Sistine Chapel? This concept of God helped develop the liberal humanism valued so highly in the West. It fit well with an awakening and expanding Europe. This god loves, judges, punishes, sees, hears, creates, and destroys as we do. This god inspires. However, this can also be a liability when one assumes that this god loves what we love and hates what we hate, thereby endorsing our prejudices instead of compelling us to transcend them. The fact is that this “personal” God is male (and usually white) has raised deep existential problems for women and non-whites.[6]

Is it the omnipotent God that some theologians believe died at Auschwitz? The
idea of an all-knowing and all-powerful god is hard for some to reconcile with the evil of the Holocaust. For, if God is truly omnipotent, he could have prevented it. If, they say, he was unable to stop it, he is impotent; if he could have stopped it and chose not to, he is not compassionate.[7]

Our rapidly expanding scientific knowledge about the universe is also making it apparent that God is no longer “up there” or “out there.” The heavens seem empty of the protecting, judging, and caring divine presence envisioned by the ancient world. The result is, according to John Shelby Spong, Episcopal bishop and author of “Why Christianity Must Change or Die,” that tens of millions of people are “believers in exile,” who have lost touch with these God images as taught from traditional pulpits, but are not prepared to abandon the concept of God entirely.[8]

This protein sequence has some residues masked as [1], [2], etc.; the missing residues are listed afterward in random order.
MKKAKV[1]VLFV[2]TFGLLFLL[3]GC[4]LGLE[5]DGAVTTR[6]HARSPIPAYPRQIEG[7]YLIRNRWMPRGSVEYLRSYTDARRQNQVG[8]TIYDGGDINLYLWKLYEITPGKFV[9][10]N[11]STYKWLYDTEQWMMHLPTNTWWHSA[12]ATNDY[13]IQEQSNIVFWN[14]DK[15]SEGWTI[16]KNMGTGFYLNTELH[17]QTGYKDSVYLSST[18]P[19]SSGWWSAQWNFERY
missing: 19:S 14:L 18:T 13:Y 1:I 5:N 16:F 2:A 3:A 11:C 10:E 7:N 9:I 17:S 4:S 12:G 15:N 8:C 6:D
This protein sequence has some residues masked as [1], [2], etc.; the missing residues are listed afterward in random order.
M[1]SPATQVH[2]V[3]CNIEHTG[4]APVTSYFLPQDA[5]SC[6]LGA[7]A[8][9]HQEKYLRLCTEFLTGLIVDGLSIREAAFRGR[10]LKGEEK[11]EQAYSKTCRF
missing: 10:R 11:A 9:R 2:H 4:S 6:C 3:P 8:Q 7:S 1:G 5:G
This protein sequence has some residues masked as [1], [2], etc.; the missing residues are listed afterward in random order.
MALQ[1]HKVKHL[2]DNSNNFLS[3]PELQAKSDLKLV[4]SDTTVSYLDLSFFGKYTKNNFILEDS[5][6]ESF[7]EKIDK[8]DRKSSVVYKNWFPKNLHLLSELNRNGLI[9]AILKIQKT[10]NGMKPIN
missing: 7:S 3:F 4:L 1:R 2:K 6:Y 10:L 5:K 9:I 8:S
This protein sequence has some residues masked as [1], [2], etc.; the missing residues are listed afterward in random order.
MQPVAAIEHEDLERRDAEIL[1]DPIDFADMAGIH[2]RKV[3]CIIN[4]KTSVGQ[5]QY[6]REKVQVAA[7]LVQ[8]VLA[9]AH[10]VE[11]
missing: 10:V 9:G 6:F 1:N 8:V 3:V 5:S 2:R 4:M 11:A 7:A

As a snake sloughs its skin as it grows, are we now witnessing the growth of our collective conceptualization of God, leaving behind the old, and for some now inadequate one even as a new one, not yet clear, is born?

Some believe that there is a new view of God emerging in this post-modern age. It abandons the external height images of the historic theistic God and is being replaced with internal depth image of a god that is not apart, but is integral and fundamental part of us. It is a perspective quite consistent with the Buddhist concept of the Mystic Law.

This Mystic Law is the ultimate entity or truth that permeates all phenomena in the universe, but it is not a personified being. There is an ultimate oneness of the human and this ultimate Law -- there is no separation between human beings (all human beings) and this idea of God as a Mystic Law.

This eternal and unchanging truth that resides within us is the source from